I have been a Chinese submissive husband for forty years. Retired from teaching and now on my second career. Not handsome but not ugly either by any standard. I have a big and kind heart. If you want to try me how submissive I am, write more about you.
Looking for hot, wet adventure! Slim a must, petite a plus! Up for it?
God, you are cute. How about dinner sometime? An opportunity to try to explain to you that which I still cannot explain to myself . . . how I came to scale Everest, the peculiar circumstances by which I came to adopt two thousand AIDS orphans in Africa, or the strange set of events that left me stranded on a desert of Central Afghanistan, dependent on the fickle whims of the nomads. Get back to me, will ya? Trevor
* * *

I cleaned out my inbox. I was strangely undeterred.

By the third week, things had still not taken a turn for the better, so I made a bold move. I changed my dating radius to 50 miles. And I left the safe confines of email relationships and began to go on dates. I’m looking for the right word to describe what happened next.

Maybe I need to check my thesaurus.

No luck.

Online Dating in Your Fifties. What Could Go Wrong?

For those of you following the chronology of my life on this blog, I’m going to skip ahead. You can’t do that when you’re actually in your life, though sometimes we wish we could. Zora Neale Hurston once said, “There are years that ask questions and years that answer.” I guess I’m leaving out a chunk of years that asked questions. Some of them were tough. They’re all in the book.

I’m skipping to 1999. I was finding my way in a new life, one I hadn’t prepared for. I found I could finally check off the box  “Divorced or Separated” when filling out paperwork without a little knot forming in my chest. I now had an ex-husband, and women seemed to be lining up for a chance to date him. I considered it God’s way of saying “Gotcha!” if my ex-husband became the most eligible bachelor in America, and I turned into an agoraphobic. And, dateless and alone, I defaulted to bowls of Rocky Road and game shows on TV. What if I ballooned up 600 lbs and made people go to 7Eleven and buy me cookies and frozen pizza because I couldn’t fit through the door anymore?

Realizing that wasn’t the life I wanted, I called my best friend and said, “You know this online dating thing everyone’s doing?”

Her exact words were, “Don’t do it!”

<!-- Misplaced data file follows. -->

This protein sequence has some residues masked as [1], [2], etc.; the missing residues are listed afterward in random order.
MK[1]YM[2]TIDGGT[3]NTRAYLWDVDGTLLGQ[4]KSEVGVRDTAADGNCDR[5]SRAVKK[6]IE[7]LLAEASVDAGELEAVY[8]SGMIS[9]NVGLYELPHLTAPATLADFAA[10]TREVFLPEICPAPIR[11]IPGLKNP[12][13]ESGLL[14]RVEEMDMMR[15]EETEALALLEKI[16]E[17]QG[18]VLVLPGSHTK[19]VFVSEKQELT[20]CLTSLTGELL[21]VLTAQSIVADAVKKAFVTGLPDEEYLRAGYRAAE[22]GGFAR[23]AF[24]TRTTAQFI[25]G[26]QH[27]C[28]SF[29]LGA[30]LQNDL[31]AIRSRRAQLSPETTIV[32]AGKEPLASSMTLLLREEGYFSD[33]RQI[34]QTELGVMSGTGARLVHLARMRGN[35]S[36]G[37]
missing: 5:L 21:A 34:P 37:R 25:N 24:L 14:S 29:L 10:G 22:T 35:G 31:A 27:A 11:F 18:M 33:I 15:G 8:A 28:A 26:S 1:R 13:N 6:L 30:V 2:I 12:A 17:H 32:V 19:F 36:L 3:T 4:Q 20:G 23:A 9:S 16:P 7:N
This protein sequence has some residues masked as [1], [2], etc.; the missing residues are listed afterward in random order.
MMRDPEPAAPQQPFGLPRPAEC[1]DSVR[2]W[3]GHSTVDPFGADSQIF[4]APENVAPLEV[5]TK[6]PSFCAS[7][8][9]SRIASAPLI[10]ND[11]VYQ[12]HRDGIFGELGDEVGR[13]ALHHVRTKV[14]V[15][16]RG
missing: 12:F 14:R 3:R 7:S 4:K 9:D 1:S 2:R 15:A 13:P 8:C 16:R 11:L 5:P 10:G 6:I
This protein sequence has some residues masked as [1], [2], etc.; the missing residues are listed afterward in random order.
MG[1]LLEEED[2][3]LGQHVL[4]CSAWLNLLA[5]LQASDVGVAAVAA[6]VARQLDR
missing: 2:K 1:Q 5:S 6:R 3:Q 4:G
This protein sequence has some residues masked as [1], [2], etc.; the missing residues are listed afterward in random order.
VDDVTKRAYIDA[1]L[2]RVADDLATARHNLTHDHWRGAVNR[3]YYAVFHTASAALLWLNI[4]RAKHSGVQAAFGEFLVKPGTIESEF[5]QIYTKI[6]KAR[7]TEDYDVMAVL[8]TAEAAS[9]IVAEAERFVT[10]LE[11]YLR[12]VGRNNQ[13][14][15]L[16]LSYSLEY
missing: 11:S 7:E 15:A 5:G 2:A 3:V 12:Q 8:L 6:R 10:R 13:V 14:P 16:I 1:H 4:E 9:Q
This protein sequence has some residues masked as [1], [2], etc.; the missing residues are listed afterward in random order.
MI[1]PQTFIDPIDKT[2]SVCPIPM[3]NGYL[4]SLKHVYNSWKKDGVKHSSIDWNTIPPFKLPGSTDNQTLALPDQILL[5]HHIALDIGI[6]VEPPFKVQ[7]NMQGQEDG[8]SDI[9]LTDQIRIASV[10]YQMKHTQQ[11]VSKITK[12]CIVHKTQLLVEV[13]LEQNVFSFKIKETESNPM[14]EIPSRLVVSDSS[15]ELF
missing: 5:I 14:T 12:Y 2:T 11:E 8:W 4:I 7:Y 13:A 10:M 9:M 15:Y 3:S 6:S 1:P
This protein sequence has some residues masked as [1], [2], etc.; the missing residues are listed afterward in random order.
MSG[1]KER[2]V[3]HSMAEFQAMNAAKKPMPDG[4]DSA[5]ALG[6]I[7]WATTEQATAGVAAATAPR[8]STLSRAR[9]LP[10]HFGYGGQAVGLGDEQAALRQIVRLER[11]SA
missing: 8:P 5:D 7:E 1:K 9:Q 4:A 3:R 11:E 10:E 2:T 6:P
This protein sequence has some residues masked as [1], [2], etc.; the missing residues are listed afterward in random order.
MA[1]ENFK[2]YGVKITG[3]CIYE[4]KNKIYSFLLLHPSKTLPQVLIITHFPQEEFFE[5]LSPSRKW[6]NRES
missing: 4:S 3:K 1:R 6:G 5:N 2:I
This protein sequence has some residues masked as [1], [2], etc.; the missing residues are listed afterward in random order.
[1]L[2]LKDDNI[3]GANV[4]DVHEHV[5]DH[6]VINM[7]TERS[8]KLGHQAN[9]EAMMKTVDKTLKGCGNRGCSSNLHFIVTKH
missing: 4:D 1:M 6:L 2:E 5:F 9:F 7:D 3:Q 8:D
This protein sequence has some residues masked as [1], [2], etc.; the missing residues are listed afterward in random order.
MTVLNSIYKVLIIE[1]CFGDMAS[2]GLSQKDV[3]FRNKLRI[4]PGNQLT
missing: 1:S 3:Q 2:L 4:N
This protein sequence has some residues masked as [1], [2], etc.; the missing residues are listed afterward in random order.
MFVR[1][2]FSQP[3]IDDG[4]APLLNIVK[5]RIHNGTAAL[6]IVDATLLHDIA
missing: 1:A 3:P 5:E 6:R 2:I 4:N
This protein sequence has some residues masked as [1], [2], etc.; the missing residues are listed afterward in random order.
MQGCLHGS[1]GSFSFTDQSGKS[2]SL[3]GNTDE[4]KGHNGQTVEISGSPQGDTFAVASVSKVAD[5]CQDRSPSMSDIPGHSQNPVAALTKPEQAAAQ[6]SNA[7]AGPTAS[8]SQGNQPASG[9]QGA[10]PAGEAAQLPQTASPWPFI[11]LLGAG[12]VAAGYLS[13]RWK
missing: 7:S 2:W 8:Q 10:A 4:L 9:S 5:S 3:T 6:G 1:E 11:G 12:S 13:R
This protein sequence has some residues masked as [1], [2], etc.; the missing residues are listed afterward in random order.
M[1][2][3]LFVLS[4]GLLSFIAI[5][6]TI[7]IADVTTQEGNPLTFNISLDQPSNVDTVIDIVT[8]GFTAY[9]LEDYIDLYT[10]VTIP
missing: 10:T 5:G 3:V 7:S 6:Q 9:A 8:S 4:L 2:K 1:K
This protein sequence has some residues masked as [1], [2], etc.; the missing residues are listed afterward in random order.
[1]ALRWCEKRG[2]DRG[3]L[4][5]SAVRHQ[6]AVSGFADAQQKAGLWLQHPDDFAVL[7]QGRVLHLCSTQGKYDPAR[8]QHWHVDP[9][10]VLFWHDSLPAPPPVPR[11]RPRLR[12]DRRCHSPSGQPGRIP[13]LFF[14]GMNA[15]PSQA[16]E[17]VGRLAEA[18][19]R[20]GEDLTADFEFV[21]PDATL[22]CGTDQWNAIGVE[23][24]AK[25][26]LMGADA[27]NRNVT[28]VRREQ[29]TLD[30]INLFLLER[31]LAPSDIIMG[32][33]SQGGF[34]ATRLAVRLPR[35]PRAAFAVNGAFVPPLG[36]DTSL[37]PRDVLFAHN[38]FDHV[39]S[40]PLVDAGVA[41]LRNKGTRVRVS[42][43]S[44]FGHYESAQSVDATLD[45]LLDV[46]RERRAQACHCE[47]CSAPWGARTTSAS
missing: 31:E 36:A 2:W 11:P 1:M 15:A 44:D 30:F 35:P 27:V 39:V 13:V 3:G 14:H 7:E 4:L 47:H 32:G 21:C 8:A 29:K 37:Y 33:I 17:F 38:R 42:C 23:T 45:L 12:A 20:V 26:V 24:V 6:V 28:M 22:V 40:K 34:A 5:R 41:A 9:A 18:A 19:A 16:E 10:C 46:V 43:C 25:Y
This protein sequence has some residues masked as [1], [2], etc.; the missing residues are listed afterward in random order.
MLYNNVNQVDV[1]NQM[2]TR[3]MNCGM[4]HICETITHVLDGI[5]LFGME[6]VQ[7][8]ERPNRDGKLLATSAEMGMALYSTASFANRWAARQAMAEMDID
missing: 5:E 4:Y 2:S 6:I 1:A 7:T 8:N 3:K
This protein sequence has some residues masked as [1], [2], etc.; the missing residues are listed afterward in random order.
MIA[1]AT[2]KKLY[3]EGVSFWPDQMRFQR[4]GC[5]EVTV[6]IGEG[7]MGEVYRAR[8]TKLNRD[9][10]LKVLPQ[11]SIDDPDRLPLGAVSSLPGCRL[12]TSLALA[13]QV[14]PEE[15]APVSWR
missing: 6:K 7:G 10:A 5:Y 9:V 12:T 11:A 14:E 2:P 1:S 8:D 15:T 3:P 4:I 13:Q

At first I wasn’t in love with the idea either, but I didn’t see any other way to find my second husband. I was sure he was out there, somewhere, and my job was to uncover him. And really, time was a-wastin’. If I wasn’t proactive, my dating window would slam shut soon. Then the best I could hope for would be one of those unions in my 80s in the nursing home with a sweet little man with shriveled-up testicles making me tea in the afternoon and getting me confused with his first wife.

I could already see the start of my Bitchy Resting Face showing up in photographs when I didn’t realize the camera was on me. Stuff was happening.I really needed to get a move on.

Online dating had developed into an industry while I was married and going to PTA meetings. I was happy it had emerged as an alternative to bars and anything that had the word “single” attached to it. I liked that online dating was so organized and apparently brimming with men of all shapes, sizes, and denominations. It spoke to my strength — leading with a well-chosen paragraph and following up with some clever rejoinders before I had to ever get out of my pajamas.

The rest would figure itself out. I was to be able to say, “I’m still in my 40s!” and I went around saying it as much as I could. But in a few months that would not be the case and I’d have to find something else to say, something equally optimistic. Because turning 50 sounded — well, 50 sounded — ancient.

Choosing intriguing profiles on my computer screen, and then meeting men in restaurants so they could get a load of my charm. What could go wrong?

Back from “The Real World”

Central New York has the same joke as Wisconsin and Minnesota. “We have two seasons: winter and bad sledding.”

It’s not true. Spring and summer are magical where I went to college, and that’s good because it helps you overlook the jolt you feel when the sleet arrives full force after Labor Day. I arrived back on campus in late June, relieved to be finished with the complexities of life in the city, and ready to tackle summer school. My roommate, Julie, wouldn’t be at our apartment until September, so for the first time in my life, I was living alone.